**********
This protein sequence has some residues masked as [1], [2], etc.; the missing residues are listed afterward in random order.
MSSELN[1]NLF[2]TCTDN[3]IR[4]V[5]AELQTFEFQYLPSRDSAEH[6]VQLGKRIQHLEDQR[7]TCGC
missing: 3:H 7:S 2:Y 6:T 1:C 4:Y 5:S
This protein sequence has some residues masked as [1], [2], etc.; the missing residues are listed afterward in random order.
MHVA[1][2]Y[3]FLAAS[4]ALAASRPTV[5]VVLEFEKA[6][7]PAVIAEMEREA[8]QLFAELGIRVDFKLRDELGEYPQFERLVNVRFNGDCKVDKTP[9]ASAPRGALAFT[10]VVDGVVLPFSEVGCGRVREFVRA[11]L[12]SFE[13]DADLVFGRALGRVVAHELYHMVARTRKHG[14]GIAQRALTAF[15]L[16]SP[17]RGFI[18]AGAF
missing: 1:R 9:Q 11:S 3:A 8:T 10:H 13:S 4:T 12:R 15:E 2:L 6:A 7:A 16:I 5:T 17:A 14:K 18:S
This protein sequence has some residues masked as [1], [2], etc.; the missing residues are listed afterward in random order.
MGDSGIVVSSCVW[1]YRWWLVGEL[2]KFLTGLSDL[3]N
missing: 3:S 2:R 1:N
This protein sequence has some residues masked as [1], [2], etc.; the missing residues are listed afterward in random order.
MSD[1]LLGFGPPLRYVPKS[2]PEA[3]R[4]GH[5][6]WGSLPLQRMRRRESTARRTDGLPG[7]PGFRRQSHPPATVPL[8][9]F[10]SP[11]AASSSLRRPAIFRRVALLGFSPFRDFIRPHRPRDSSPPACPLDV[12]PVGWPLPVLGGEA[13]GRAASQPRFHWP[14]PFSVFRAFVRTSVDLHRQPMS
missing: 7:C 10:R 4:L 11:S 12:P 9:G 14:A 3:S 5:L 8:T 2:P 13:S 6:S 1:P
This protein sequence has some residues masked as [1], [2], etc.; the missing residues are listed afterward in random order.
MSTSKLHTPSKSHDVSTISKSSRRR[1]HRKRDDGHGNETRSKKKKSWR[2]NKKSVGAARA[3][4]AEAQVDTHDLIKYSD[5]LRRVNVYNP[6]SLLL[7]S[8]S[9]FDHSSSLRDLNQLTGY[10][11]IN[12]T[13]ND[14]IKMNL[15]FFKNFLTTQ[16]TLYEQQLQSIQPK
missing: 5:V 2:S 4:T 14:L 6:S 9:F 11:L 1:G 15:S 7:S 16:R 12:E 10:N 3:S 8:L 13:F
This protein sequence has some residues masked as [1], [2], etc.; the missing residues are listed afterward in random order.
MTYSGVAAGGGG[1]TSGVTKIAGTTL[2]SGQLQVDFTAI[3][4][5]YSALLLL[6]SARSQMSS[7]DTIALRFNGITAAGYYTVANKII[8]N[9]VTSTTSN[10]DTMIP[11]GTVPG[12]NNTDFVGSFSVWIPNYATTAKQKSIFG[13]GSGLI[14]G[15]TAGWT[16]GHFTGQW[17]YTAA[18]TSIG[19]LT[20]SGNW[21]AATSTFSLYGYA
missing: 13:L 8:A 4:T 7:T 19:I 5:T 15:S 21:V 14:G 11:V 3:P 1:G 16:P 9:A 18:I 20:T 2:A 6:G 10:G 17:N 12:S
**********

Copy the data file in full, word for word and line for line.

This protein sequence has some residues masked as [1], [2], etc.; the missing residues are listed afterward in random order.
MSSELN[1]NLF[2]TCTDN[3]IR[4]V[5]AELQTFEFQYLPSRDSAEH[6]VQLGKRIQHLEDQR[7]TCGC
missing: 3:H 7:S 2:Y 6:T 1:C 4:Y 5:S
This protein sequence has some residues masked as [1], [2], etc.; the missing residues are listed afterward in random order.
MHVA[1][2]Y[3]FLAAS[4]ALAASRPTV[5]VVLEFEKA[6][7]PAVIAEMEREA[8]QLFAELGIRVDFKLRDELGEYPQFERLVNVRFNGDCKVDKTP[9]ASAPRGALAFT[10]VVDGVVLPFSEVGCGRVREFVRA[11]L[12]SFE[13]DADLVFGRALGRVVAHELYHMVARTRKHG[14]GIAQRALTAF[15]L[16]SP[17]RGFI[18]AGAF
missing: 1:R 9:Q 11:S 3:A 8:T 10:H 13:S 4:T 12:R 15:E 2:L 6:A 7:A 16:I 5:T 17:A 14:K 18:S
This protein sequence has some residues masked as [1], [2], etc.; the missing residues are listed afterward in random order.
MGDSGIVVSSCVW[1]YRWWLVGEL[2]KFLTGLSDL[3]N
missing: 3:S 2:R 1:N
This protein sequence has some residues masked as [1], [2], etc.; the missing residues are listed afterward in random order.
MSD[1]LLGFGPPLRYVPKS[2]PEA[3]R[4]GH[5][6]WGSLPLQRMRRRESTARRTDGLPG[7]PGFRRQSHPPATVPL[8][9]F[10]SP[11]AASSSLRRPAIFRRVALLGFSPFRDFIRPHRPRDSSPPACPLDV[12]PVGWPLPVLGGEA[13]GRAASQPRFHWP[14]PFSVFRAFVRTSVDLHRQPMS
missing: 7:C 10:R 4:L 11:S 12:P 9:G 14:A 3:S 5:L 8:T 2:P 13:S 6:S 1:P
This protein sequence has some residues masked as [1], [2], etc.; the missing residues are listed afterward in random order.
MSTSKLHTPSKSHDVSTISKSSRRR[1]HRKRDDGHGNETRSKKKKSWR[2]NKKSVGAARA[3][4]AEAQVDTHDLIKYSD[5]LRRVNVYNP[6]SLLL[7]S[8]S[9]FDHSSSLRDLNQLTGY[10][11]IN[12]T[13]ND[14]IKMNL[15]FFKNFLTTQ[16]TLYEQQLQSIQPK
missing: 5:V 2:S 4:T 14:L 6:S 9:F 11:L 1:G 15:S 7:S 16:R 12:E 10:N 3:S 8:L 13:F
This protein sequence has some residues masked as [1], [2], etc.; the missing residues are listed afterward in random order.
MTYSGVAAGGGG[1]TSGVTKIAGTTL[2]SGQLQVDFTAI[3][4][5]YSALLLL[6]SARSQMSS[7]DTIALRFNGITAAGYYTVANKII[8]N[9]VTSTTSN[10]DTMIP[11]GTVPG[12]NNTDFVGSFSVWIPNYATTAKQKSIFG[13]GSGLI[14]G[15]TAGWT[16]GHFTGQW[17]YTAA[18]TSIG[19]LT[20]SGNW[21]AATSTFSLYGYA
missing: 13:L 8:A 4:T 7:T 19:I 5:T 15:S 21:V 14:G 11:V 3:P 1:G 16:P 9:A 18:I 20:T 2:A 6:G 10:G 17:N 12:S